Our new issue is now online, featuring 29 responses to the overturning of Roe v. Wade, Barbara Newman on medieval sanctuary, @moonjets on Shelley, Mimi Jiang on the end of Shanghai’s lockdown and @mmschwartz on the Bataclan verdict. https://lrb.co.uk
In the 1740s the Scots were invading England and the wearing of tartan was banned. By the 1850s, Queen Victoria had built her Gothic fantasy in Aberdeenshire and tartan was everywhere. What happened in between?
In the second episode of her series on Romantic history, Rosemary Hill talks to Colin Kidd about the myths and traditions of Scottish history created in the 19th century, and the central role of Walter Scott in forging his country’s identity.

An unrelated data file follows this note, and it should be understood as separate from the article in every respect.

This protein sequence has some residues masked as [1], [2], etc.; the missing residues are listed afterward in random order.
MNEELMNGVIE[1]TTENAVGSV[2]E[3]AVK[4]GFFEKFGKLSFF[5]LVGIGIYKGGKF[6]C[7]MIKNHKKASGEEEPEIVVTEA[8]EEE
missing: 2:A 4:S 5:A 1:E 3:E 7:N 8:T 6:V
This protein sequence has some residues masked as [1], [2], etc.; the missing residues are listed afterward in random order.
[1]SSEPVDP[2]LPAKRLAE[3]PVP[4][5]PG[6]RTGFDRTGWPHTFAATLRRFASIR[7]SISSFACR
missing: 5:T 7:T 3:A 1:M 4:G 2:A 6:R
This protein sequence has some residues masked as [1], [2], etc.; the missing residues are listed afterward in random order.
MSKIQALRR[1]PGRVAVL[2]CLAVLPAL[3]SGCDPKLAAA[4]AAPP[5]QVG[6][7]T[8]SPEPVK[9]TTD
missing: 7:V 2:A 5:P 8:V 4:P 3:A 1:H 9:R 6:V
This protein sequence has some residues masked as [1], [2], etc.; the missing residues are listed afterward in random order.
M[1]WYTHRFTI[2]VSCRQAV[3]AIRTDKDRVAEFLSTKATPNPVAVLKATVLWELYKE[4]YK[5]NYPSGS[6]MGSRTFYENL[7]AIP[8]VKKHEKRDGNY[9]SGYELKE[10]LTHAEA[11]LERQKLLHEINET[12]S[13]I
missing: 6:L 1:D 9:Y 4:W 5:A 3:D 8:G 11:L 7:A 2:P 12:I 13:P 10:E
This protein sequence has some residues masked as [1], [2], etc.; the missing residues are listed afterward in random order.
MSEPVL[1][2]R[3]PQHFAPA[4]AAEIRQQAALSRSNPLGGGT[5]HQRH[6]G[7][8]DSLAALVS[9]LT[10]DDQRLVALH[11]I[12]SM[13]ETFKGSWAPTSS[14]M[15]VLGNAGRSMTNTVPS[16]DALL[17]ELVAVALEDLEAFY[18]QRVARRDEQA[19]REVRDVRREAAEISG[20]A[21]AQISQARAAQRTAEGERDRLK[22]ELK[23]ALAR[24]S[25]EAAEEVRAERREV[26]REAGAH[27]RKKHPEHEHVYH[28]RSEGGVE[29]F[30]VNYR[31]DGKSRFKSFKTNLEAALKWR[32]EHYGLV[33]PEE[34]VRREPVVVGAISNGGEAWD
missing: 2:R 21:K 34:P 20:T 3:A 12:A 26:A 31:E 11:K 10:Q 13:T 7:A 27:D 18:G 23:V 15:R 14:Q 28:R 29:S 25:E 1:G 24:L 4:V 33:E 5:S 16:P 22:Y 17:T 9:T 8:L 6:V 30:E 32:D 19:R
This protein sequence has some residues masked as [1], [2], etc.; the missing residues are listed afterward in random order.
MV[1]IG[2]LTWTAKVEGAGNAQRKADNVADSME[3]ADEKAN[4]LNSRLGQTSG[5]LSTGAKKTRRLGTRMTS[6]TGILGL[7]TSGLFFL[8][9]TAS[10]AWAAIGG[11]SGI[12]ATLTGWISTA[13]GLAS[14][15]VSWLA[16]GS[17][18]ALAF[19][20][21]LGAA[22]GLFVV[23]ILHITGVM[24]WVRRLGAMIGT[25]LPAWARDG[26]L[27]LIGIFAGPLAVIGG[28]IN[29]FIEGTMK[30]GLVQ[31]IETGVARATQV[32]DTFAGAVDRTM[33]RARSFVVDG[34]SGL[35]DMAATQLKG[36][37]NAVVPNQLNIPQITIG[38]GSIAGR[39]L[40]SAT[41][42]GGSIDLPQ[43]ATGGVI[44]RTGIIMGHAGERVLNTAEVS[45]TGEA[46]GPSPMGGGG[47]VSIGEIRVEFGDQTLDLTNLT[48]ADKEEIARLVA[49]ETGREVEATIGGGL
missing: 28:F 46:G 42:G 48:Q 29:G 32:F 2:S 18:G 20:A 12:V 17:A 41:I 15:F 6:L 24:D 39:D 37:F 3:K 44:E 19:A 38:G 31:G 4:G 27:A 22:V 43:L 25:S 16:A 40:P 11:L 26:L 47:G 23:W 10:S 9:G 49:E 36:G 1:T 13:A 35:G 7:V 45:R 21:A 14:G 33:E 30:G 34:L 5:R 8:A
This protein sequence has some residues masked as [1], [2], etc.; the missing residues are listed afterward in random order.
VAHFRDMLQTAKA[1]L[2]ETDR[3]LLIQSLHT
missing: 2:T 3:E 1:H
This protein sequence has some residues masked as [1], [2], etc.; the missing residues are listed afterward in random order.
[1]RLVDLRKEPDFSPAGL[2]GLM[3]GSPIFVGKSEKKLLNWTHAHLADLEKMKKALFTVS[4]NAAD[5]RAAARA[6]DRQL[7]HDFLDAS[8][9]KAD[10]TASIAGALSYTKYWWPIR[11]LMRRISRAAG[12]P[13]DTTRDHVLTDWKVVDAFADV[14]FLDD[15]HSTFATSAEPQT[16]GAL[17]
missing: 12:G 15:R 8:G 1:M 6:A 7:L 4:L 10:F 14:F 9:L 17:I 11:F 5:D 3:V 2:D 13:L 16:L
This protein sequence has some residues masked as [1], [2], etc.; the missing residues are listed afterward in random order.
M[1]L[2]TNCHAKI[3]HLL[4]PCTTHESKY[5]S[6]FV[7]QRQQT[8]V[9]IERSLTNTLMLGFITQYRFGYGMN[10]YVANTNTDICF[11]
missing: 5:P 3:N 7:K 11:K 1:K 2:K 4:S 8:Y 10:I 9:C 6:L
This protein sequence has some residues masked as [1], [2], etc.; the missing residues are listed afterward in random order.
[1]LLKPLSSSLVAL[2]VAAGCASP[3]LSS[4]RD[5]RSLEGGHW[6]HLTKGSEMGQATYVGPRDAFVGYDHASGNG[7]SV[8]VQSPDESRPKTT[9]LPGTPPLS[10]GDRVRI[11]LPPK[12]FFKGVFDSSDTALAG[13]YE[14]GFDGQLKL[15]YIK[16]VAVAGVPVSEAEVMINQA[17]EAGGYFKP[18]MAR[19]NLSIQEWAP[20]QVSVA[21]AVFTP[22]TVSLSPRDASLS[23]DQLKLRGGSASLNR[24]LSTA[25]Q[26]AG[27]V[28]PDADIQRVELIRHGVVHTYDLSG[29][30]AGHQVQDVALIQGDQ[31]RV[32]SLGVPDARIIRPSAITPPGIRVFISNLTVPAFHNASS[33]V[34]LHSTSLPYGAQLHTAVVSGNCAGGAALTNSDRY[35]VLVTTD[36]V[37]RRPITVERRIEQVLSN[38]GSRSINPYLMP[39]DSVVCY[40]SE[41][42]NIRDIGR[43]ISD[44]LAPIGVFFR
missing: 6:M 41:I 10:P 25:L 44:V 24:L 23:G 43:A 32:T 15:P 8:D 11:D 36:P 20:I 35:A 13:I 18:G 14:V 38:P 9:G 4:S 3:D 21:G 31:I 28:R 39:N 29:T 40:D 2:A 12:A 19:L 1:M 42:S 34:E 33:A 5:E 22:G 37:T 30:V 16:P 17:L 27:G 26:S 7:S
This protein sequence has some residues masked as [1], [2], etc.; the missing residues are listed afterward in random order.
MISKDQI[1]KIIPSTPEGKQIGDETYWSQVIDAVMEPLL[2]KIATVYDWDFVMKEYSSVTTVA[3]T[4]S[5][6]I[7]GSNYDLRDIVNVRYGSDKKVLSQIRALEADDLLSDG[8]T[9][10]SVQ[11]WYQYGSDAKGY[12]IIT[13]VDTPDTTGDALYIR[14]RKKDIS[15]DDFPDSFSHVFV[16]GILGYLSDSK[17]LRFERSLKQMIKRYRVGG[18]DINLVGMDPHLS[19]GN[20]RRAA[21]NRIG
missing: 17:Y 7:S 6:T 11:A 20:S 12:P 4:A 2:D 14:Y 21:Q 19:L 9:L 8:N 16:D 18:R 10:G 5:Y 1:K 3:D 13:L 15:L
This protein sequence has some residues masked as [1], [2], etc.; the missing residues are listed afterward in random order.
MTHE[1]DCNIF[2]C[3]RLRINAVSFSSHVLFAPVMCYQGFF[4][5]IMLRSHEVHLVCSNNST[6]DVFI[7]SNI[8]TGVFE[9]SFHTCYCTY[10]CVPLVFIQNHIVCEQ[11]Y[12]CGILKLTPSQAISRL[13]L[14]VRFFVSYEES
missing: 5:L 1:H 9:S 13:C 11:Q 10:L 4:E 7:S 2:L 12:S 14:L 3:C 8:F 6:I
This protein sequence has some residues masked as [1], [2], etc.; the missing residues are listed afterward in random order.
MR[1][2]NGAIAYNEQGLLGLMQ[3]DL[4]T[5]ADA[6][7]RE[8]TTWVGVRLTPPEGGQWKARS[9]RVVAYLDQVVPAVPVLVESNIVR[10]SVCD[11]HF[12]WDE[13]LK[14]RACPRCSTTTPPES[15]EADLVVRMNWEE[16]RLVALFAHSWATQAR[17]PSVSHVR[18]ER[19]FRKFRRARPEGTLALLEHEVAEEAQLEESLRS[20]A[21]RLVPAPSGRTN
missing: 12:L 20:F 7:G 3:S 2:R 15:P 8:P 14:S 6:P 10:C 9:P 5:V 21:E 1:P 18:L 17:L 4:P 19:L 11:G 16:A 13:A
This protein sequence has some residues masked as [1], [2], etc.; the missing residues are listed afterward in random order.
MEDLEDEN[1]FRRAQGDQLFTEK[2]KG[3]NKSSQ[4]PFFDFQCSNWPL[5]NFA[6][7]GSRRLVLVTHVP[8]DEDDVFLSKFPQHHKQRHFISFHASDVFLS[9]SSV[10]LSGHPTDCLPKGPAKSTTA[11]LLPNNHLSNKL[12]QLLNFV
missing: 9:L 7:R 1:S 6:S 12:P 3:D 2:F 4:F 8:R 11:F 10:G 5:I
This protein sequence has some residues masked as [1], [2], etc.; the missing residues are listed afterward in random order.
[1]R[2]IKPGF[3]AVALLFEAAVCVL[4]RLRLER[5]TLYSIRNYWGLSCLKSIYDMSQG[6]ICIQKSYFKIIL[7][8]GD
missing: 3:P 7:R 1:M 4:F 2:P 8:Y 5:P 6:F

In the first episode of a new four-part series looking at the way history was transformed in the Romantic period, Rosemary Hill is joined by Tom Stammers to consider how an argument over the ‘improvement’ of Salisbury Cathedral in 1789 launched a new attitude to the past and its artefacts. Those sentiments were echoed in revolutionary France, where antiquarians risked the guillotine to preserve the monuments of the Ancien Régime.